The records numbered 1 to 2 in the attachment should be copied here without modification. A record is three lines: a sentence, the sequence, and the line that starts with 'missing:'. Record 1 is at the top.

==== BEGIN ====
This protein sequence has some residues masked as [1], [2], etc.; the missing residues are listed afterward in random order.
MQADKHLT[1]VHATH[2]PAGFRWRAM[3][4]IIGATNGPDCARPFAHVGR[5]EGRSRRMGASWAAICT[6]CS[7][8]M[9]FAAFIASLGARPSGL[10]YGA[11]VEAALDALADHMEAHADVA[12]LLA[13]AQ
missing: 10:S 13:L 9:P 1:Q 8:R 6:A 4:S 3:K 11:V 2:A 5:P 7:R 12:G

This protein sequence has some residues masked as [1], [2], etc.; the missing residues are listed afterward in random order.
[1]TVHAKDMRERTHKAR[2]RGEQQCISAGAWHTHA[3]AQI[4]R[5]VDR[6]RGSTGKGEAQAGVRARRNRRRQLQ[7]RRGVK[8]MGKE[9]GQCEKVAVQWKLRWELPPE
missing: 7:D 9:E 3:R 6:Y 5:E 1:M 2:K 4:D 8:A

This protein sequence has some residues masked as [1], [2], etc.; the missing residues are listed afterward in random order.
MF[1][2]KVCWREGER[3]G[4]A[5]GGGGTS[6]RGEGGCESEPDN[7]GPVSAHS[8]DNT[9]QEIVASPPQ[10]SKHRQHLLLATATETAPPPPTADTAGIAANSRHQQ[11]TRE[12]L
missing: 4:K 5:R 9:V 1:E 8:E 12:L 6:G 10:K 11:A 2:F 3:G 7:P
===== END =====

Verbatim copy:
This protein sequence has some residues masked as [1], [2], etc.; the missing residues are listed afterward in random order.
MQADKHLT[1]VHATH[2]PAGFRWRAM[3][4]IIGATNGPDCARPFAHVGR[5]EGRSRRMGASWAAICT[6]CS[7][8]M[9]FAAFIASLGARPSGL[10]YGA[11]VEAALDALADHMEAHADVA[12]LLA[13]AQ
missing: 10:S 13:L 9:P 1:Q 8:R 6:A 4:S 3:K 11:V 2:A 5:P 7:R 12:G

This protein sequence has some residues masked as [1], [2], etc.; the missing residues are listed afterward in random order.
[1]TVHAKDMRERTHKAR[2]RGEQQCISAGAWHTHA[3]AQI[4]R[5]VDR[6]RGSTGKGEAQAGVRARRNRRRQLQ[7]RRGVK[8]MGKE[9]GQCEKVAVQWKLRWELPPE
missing: 7:D 9:E 3:R 6:Y 5:E 1:M 2:K 4:D 8:A